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Coronavirus boosts cloud kitchens as foodie Asians order in

BANGKOK (Thomson Reuters Foundation) – Singapore’s Ebb & Flow Group took an unusual route to creating one of its most popular food items: analysing more than 200,000 data points to predict customer preference and potential demand.

The result, launched shortly before the coronavirus sent the city into lockdown, was Wrap Bstrd – wraps with fillings such as chicken satay rice and beef bulgogi, borne from the insight that customers preferred Asian flavours in a fuss-free fashion.

“We were able to combine advanced behavioural data capabilities and pattern analyses with the expertise of our chefs to create a brand and menu that was specifically tailored for our customers,” said chief executive Lim Kian Chun.

“It is Singapore’s first food and beverage brand that is driven entirely by insights derived from artificial intelligence,” he told the Thomson Reuters Foundation.

Ebb & Flow Group is one of a growing number of companies operating restaurant kitchens known as “dark”, “cloud” or “ghost” kitchens, which have no physical presence, and offer delivery-only services from a centralised location through a mobile app.

Often operating out of warehouses and semi-industrial buildings on the outskirts of cities, dark kitchens allow for burgers and biryanis to be made in the same location, and delivered directly to consumers ordering online.

While food delivery was already on the rise in recent years with aggregators such as Zomato, Uber Eats and foodpanda, coronavirus lockdowns and concerns about eating out have precipitated a boom in these services lately, analysts say.

“The cloud kitchen model was already gaining momentum, now it is at a tipping point for the model to be fully utilised because of the shift to at-home consumption,” said Ali Potia, a partner at consulting firm McKinsey.

“We are now starting to see data-driven menu design and pricing for greater personalisation. It

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You can now order Miso Robotics’ latest kitchen robot for $30,000

Miso Robotics today announced that its newest kitchen robot, Flippy Robot-on-a-Rail (ROAR), is now commercially available. The final design, which can cook up to 19 food items, mounts the robot on a recessed overhead rail to avoid interfering with human staff. On the backend, improvements to ChefUI, Miso’s software, aim to assist staff with workflows through a dashboard displayed on a 15.6-inch touchscreen mounted to the robot. An Intel depth sensor enables ChefUI to identify food and temperatures while learning to reclassify new foods introduced to ROAR.

ROAR costs around $30,000, but Miso plans to continue to price it down over the next year to $20,000 or less through a $1,000 monthly “robot-as-a-service” fee that includes regular updates and maintenance. ROAR can be purchased on a payment plan through TimePayments, and in the future, Miso says it will offer other financing options involving a lower upfront deployment fee and correspondingly higher software-as-a-service fee.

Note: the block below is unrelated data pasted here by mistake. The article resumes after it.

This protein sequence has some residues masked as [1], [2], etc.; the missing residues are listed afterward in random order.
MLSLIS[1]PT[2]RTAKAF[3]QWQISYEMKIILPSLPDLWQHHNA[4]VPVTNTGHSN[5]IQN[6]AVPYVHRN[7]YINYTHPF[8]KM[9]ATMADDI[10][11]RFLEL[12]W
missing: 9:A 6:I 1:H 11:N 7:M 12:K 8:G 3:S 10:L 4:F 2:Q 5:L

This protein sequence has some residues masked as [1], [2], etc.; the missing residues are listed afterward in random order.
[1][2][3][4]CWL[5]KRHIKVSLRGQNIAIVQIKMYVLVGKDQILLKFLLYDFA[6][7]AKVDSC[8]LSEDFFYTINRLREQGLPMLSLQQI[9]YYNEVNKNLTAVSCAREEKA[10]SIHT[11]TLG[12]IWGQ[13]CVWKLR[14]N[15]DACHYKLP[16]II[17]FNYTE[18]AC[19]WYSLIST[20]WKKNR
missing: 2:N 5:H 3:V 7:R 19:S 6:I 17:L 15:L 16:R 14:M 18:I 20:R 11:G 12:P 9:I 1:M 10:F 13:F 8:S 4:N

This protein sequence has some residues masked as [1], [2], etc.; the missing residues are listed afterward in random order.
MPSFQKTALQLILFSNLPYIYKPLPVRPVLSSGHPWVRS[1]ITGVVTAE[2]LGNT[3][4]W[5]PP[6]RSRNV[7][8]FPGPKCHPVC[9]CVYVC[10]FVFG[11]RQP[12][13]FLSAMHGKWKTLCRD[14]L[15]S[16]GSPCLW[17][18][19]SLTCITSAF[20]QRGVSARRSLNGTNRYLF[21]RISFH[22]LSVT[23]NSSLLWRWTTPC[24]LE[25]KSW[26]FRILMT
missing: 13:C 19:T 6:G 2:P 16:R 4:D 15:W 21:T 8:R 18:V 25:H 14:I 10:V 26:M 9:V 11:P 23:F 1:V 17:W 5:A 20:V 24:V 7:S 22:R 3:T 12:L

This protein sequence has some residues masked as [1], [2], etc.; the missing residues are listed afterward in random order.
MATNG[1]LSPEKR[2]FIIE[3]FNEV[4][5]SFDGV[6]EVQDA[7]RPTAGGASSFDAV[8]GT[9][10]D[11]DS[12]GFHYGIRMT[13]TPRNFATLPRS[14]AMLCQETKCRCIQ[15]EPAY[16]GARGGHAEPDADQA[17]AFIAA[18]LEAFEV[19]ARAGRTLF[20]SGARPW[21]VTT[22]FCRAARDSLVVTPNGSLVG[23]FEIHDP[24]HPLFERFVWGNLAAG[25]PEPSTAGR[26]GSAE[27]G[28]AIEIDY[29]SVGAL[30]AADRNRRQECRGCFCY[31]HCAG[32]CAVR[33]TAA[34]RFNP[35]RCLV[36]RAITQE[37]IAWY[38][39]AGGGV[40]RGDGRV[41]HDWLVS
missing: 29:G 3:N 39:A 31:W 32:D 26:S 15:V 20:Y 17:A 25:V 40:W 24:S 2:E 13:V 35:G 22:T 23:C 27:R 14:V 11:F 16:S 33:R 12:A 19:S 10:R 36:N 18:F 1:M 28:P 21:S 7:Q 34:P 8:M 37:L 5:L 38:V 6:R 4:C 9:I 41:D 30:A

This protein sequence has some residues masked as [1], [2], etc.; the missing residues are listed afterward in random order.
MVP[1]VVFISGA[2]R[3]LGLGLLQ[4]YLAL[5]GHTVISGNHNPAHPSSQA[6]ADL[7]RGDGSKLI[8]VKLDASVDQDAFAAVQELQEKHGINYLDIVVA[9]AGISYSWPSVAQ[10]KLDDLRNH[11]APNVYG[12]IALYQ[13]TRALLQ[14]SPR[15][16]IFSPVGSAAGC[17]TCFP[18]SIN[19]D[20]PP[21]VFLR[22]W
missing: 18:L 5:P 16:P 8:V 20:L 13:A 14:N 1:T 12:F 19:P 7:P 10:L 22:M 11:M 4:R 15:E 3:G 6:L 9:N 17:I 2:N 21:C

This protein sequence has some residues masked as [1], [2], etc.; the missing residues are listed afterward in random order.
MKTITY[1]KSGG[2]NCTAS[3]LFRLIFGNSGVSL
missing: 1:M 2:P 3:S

As declines in business resulting from the COVID-19 pandemic place strains on the hospitality segment, Miso believes that robots working alongside human workers can cut costs while improving efficiency — and overall safety. The company asserts its restaurant partners’ pilots to test ROAR create avenues for reducing human contact with food during the cooking process, ensuring consistency while freeing up human cooks to focus on less repetitive tasks.

Miso Robotics Flippy ROAR

Miso has long claimed that ROAR and its predecessor, Flippy, can boost productivity by working with humans as opposed to replacing them. ROAR can be installed under a standard kitchen hood or on the floor, allowing it to work two stations and interact with a cold storage hopper. It benefits from enhancements to ChefUI that expand the number of cookable food categories to chicken tenders, chicken wings, tater tots, french fries and waffle fries, cheese sticks, potato wedges, corn

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A Contractor’s Guide To Trump’s Diversity Training Order

Law360 (October 2, 2020, 5:42 PM EDT) — Federal contractors have long provided various types of anti-harassment, nondiscrimination and diversity and inclusion, or D&I, training to their employees. After the death of George Floyd and the nationwide protests that followed, D&I training has proliferated in workplaces across the country, including within federal agencies and in the contractor community.